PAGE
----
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  3. Once again, beautiful photos. Especially that cosmos at the top!

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    1. Thank you, Joan! Yes, that cosmos at the top is a firm favourite for me too :)

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  4. Lovely Pinks ... would love to take stroll through your garden .

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    1. Thanks, Radhika. But I, on the other hand, am fascinated by that blue bird you posted about. Lovely!

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  5. Lovely to see so many flowers at this time of year.

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    1. That's one of the advantages of gardening in the tropics, Nick, flowers at all times of the year. The downside would be roasting in summer, but this kind of makes up for the roasting, don't you think?

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    2. I don't think I would mind the roasting much either!! Better than our current frosts!

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    3. Wait till you've lived through one of our hellish summers, Nick. It's terrible! But yeah, I guess frosty weather can be equally bad. Especially for someone like me who considers 10*C freezing cold weather! :D

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  6. Visiting your blog today is like a tropical vacation for us soon to be covered in snow dwellers....

    We are expecting -23 yes that's a minus...soon.

    Jen

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    1. I hope that's in Fahrenheit, not Celsius, Jen! I can't imagine such cold weather; my blood starts turning into ice at 10*C !
      But, by all means, feel free to holiday or even party here at my tropical blog :)

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  7. Tropical with a capital T!! Absolutely :)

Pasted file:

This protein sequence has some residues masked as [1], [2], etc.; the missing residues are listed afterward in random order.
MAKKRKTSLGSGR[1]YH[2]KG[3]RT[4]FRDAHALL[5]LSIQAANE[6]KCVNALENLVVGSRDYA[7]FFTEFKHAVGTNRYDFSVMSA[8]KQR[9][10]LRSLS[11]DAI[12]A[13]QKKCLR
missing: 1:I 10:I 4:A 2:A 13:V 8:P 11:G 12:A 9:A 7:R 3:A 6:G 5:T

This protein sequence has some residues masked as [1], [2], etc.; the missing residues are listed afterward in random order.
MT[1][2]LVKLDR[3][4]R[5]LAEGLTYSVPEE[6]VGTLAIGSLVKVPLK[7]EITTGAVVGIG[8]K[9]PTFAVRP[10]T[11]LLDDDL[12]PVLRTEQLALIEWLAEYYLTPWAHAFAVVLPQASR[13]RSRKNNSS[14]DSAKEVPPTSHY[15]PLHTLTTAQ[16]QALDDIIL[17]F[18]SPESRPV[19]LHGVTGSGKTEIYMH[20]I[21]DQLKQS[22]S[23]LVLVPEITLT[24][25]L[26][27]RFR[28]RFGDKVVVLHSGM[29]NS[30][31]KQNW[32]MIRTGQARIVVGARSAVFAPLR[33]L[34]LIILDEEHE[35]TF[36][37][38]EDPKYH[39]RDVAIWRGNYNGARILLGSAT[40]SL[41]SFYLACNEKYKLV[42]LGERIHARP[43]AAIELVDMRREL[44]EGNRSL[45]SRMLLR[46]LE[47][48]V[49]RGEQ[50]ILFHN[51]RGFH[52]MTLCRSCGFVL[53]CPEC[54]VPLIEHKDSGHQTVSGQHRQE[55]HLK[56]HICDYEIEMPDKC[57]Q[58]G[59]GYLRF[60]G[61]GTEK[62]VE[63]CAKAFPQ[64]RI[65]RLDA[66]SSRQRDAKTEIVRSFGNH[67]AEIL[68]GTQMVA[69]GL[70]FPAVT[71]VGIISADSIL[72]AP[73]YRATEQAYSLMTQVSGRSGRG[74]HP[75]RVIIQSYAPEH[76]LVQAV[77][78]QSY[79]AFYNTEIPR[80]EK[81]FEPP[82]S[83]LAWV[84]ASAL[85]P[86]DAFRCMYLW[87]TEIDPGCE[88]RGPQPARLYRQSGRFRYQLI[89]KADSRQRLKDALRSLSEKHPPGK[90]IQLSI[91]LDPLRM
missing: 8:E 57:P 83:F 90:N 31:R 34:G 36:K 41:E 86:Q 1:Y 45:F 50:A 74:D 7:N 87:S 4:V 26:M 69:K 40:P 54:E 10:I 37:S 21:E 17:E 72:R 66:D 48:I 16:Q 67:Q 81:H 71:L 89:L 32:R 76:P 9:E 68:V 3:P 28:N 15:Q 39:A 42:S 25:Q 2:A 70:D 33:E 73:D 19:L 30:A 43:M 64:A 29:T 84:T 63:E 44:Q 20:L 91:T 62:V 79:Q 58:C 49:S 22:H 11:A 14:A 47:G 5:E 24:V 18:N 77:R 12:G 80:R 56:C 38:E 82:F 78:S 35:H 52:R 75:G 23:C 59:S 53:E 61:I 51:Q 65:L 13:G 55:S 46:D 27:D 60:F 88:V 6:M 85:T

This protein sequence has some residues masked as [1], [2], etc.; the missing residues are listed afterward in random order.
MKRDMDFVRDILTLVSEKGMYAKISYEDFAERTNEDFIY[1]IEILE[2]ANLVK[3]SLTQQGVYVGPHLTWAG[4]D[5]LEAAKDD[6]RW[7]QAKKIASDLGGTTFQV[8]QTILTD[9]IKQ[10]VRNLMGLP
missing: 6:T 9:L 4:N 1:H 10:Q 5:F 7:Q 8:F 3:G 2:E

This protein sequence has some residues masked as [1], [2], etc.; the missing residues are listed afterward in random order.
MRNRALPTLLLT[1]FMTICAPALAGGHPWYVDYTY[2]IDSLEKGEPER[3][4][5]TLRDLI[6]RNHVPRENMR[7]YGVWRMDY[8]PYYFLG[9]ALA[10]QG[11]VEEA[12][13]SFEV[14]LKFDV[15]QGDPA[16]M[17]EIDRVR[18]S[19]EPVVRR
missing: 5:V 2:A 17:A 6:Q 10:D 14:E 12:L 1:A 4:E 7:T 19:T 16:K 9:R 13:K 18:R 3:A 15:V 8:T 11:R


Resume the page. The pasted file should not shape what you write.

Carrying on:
Gorgeous clicks! esp love the first one and last one.

    P.S: The road outside our office campus was lined with crepe myrtles.. purple and pink. But were cut off one fine day for widening/flyover construction :(

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    1. I knew you'd love this post, Priya! :)
      It's a shame when fully mature, beautiful trees are cut down in the name of development. The least they could've done was to re-plant them elsewhere. In Mumbai I've seen them doing this in a couple of places but I'm not sure whether they will re-plant successfully every time.

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  8. I love the hot pink cosmos, best yet that is one I can even grow here in southern Canada. Next summer of course!

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    1. Huh? I thought I had already replied to this? I'm so sorry! I guess I didn't post it properly.

      Yes, the hot pink cosmos is gorgeous, isn't it? I can just picture loads of them brightening up your garden every summer! I love it's feathery foliage too.

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  9. I didnt know carambola had such cute blooms.
    Sunita

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    1. It's so small that it's easily overlooked on a tree. But it really is cute :)

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  10. Your plants are lovely and thanks for stopping by my blog. The plants that you have, we have too. Your Crepe Mrytle is blooming profusely unlike mine. I think its time for me to dust the box of flower inducer to unleash the magic :)

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    1. Hello Stiletto. It's especially interesting when the blog you're reading shows familiar plants, isn't it? So much the same and yet displayed in such different ways. Lovely!
      I do not use any flower inducers in my garden, Stiletto. I add some well-composted cow-manure and neem-seed powder but that's it. My plants have been responding quite well to this.

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  11. It is really nice picture and looking so great. Amezing and very beautiful flowers.

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  12. Wow!So beautiful flowers!All the pictures are lovely!Cosmos produces cosmic beauty!I loved the pink one most!Very interesting post!

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    1. I agree ... the pink cosmos are very pretty.

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  13. I love that crepe myrtle. Can you buy that one in Australia? Is it similar to the crepe myrtles I have seen here?

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    1. I really don't know about that, Alex. Perhaps you could check with your local nursery?